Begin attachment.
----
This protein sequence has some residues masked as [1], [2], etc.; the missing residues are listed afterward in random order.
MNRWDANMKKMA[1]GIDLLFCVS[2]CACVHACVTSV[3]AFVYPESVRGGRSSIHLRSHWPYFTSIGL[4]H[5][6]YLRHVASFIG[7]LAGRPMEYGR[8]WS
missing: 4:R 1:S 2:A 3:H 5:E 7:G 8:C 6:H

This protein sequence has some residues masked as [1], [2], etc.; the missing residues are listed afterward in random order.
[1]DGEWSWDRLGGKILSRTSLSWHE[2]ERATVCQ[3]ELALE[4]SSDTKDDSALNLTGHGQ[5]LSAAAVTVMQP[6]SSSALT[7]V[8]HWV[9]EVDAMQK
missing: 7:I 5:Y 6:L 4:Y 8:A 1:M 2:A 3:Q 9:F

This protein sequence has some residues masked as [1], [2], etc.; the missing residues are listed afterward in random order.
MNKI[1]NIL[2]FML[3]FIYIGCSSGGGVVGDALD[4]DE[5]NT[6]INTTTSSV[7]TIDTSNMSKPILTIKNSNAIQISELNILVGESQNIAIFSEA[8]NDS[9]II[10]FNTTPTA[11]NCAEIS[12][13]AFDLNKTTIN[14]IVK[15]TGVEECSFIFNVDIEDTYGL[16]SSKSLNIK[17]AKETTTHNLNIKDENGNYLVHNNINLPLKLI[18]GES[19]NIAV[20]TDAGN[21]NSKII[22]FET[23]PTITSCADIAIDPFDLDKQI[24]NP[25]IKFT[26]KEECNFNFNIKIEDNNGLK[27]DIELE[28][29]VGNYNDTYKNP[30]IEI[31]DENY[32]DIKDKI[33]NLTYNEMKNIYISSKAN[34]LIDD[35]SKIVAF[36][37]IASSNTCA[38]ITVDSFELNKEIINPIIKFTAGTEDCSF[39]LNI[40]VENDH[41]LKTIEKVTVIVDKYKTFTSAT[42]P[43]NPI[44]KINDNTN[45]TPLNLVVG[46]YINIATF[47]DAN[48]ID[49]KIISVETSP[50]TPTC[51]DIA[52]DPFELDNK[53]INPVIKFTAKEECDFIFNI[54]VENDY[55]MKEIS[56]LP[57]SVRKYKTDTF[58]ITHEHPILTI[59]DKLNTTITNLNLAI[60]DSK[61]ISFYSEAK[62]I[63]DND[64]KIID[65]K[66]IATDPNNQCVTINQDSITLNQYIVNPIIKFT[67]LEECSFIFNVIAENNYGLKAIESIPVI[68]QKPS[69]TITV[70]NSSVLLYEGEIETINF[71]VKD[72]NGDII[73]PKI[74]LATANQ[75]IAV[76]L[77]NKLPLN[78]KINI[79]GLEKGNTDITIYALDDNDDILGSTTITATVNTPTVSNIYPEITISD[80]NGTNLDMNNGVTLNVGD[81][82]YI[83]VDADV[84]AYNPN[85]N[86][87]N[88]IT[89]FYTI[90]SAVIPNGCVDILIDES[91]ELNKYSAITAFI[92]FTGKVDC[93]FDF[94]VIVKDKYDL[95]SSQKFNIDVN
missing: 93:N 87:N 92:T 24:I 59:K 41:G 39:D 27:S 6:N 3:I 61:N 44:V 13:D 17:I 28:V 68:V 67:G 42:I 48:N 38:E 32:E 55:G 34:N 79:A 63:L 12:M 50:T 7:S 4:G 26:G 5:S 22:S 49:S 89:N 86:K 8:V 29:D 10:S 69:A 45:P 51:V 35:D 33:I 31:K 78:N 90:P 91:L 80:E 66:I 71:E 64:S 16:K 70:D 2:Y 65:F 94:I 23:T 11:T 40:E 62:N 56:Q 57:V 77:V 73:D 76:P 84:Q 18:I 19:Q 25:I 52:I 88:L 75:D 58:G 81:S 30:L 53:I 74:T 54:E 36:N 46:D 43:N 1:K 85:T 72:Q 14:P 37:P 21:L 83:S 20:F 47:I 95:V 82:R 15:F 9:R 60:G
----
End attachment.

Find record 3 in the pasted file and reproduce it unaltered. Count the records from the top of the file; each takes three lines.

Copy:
This protein sequence has some residues masked as [1], [2], etc.; the missing residues are listed afterward in random order.
MNKI[1]NIL[2]FML[3]FIYIGCSSGGGVVGDALD[4]DE[5]NT[6]INTTTSSV[7]TIDTSNMSKPILTIKNSNAIQISELNILVGESQNIAIFSEA[8]NDS[9]II[10]FNTTPTA[11]NCAEIS[12][13]AFDLNKTTIN[14]IVK[15]TGVEECSFIFNVDIEDTYGL[16]SSKSLNIK[17]AKETTTHNLNIKDENGNYLVHNNINLPLKLI[18]GES[19]NIAV[20]TDAGN[21]NSKII[22]FET[23]PTITSCADIAIDPFDLDKQI[24]NP[25]IKFT[26]KEECNFNFNIKIEDNNGLK[27]DIELE[28][29]VGNYNDTYKNP[30]IEI[31]DENY[32]DIKDKI[33]NLTYNEMKNIYISSKAN[34]LIDD[35]SKIVAF[36][37]IASSNTCA[38]ITVDSFELNKEIINPIIKFTAGTEDCSF[39]LNI[40]VENDH[41]LKTIEKVTVIVDKYKTFTSAT[42]P[43]NPI[44]KINDNTN[45]TPLNLVVG[46]YINIATF[47]DAN[48]ID[49]KIISVETSP[50]TPTC[51]DIA[52]DPFELDNK[53]INPVIKFTAKEECDFIFNI[54]VENDY[55]MKEIS[56]LP[57]SVRKYKTDTF[58]ITHEHPILTI[59]DKLNTTITNLNLAI[60]DSK[61]ISFYSEAK[62]I[63]DND[64]KIID[65]K[66]IATDPNNQCVTINQDSITLNQYIVNPIIKFT[67]LEECSFIFNVIAENNYGLKAIESIPVI[68]QKPS[69]TITV[70]NSSVLLYEGEIETINF[71]VKD[72]NGDII[73]PKI[74]LATANQ[75]IAV[76]L[77]NKLPLN[78]KINI[79]GLEKGNTDITIYALDDNDDILGSTTITATVNTPTVSNIYPEITISD[80]NGTNLDMNNGVTLNVGD[81][82]YI[83]VDADV[84]AYNPN[85]N[86][87]N[88]IT[89]FYTI[90]SAVIPNGCVDILIDES[91]ELNKYSAITAFI[92]FTGKVDC[93]FDF[94]VIVKDKYDL[95]SSQKFNIDVN
missing: 93:N 87:N 92:T 24:I 59:K 41:G 39:D 27:S 6:N 3:I 61:N 44:V 13:D 17:I 28:V 68:V 67:G 42:I 48:N 38:E 32:E 55:G 34:N 79:A 63:L 12:M 50:T 7:S 4:G 26:G 5:S 22:S 49:S 89:N 86:K 8:V 29:D 10:S 69:A 45:P 51:V 35:D 33:I 31:K 78:N 90:P 91:L 80:E 66:I 71:E 64:S 16:K 70:D 2:Y 65:F 94:I 23:T 11:T 40:E 62:N 56:Q 57:V 77:V 73:D 76:P 84:Q 18:I 19:Q 25:I 52:I 88:L 75:D 58:G 81:S 30:L 53:I 74:T 54:E 36:N 46:D 43:N 1:K 85:T 72:Q 14:P 37:P 21:L 83:S 20:F 47:I 95:V 82:R 15:F 9:R 60:G